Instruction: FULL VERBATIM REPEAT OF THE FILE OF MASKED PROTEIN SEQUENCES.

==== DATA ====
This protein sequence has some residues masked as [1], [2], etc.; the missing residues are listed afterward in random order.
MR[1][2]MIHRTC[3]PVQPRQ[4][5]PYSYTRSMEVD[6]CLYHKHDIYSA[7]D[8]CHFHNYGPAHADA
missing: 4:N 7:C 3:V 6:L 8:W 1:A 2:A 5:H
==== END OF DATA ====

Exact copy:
This protein sequence has some residues masked as [1], [2], etc.; the missing residues are listed afterward in random order.
MR[1][2]MIHRTC[3]PVQPRQ[4][5]PYSYTRSMEVD[6]CLYHKHDIYSA[7]D[8]CHFHNYGPAHADA
missing: 4:N 7:C 3:V 6:L 8:W 1:A 2:A 5:H